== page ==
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Tips for Charitable Giving
More than 1 million non-profit businesses exist in America today. Over 500,000 are considered charitable institutions. In any case, it seems each one of them is asking for donations. The daily mail is filled with solicitations. The telephone rings with calls from fundraisers of all types. The problem faced by the potential giver is coping with the rising tide of requests - distinguishing the responsible and accountable from the fraudulent and mismanaged. The following is a list of questions people should investigate before making a contribution. Some information can be gathered through telephone conversations, while other informational documents can be requested from the organizations.
- Does the organization have a 501(c)(3) tax exempt status as determined by the Internal Revenue Service?
- Is the organization incorporated in the State of Ohio?
- Does the organization publish an annual report and provide it upon request? Does the annual report contain a detailed annual budget certified by an independent public accounting firm?
- Does the organization have an active and responsible volunteer governing board?
- Is there a clear statement of purpose, and do the organization's programs and services address that stated purpose?
- Does it have a responsible program, along with responsible management and fund raising expenses?
- What specifically are their administrative and fund raising expenses as a percentage of total funds raised?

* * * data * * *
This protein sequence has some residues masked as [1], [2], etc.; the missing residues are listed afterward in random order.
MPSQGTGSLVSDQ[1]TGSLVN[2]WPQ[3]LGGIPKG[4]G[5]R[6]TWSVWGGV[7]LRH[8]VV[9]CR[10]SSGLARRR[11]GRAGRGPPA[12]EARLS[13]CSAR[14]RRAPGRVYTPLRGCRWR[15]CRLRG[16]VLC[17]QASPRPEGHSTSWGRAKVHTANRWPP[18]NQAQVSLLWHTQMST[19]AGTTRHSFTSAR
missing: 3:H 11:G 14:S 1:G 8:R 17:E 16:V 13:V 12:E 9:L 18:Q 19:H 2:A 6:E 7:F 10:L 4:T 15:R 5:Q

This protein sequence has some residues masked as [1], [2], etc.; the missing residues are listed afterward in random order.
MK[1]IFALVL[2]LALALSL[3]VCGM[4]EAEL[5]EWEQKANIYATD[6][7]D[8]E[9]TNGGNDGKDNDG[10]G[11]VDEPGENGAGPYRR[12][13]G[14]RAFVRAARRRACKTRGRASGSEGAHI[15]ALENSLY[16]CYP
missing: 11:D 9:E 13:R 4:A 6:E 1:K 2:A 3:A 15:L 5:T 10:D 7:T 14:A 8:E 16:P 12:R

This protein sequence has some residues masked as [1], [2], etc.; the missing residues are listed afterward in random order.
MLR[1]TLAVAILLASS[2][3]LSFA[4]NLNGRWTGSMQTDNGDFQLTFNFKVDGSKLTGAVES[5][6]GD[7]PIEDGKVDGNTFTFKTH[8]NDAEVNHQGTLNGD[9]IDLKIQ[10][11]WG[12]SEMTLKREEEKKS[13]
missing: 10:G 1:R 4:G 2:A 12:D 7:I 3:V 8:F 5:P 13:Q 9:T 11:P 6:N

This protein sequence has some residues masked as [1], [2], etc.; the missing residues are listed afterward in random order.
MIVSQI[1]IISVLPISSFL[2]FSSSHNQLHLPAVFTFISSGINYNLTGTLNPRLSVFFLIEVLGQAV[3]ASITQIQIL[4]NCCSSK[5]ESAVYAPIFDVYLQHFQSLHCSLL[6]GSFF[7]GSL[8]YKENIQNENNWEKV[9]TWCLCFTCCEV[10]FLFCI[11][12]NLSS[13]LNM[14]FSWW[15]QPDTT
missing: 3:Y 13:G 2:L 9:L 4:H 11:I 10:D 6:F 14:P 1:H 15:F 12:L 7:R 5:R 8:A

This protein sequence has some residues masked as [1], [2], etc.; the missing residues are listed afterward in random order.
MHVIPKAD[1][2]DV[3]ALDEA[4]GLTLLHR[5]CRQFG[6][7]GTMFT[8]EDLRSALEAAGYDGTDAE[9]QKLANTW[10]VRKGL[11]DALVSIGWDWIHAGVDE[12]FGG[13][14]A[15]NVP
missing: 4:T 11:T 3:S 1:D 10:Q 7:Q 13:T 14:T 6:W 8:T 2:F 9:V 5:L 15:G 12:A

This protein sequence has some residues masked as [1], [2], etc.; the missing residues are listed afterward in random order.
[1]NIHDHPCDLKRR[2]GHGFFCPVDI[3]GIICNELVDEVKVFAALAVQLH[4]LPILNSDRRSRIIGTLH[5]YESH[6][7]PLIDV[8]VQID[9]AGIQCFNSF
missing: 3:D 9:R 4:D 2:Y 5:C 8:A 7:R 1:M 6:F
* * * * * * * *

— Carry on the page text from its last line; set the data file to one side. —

- Is the organization providing services in your community?
- Who decides how your charitable donation is spent? For example, money given to a United Way goes through a committee of volunteers that makes funding decisions based on an assessment of community needs.
- Are the organization's publicity and promotional materials ethical and accurate? What does the charity claim; does it deliver? Internal Revenue Service: Check with the IRS to determine whether the organizations you are considering giving to has 501(c)(3) tax exempt status. If it does not, then your gift is not tax deductible.
United Way: Organizations receiving funds from United Way of Erie County have undergone a rigorous review of their budgets, programs, and services. Local volunteers, based on assessments of community needs complete this review. To find out if the organization soliciting you is supported by United Way contact the United Way of Erie County at (419) 625-4672.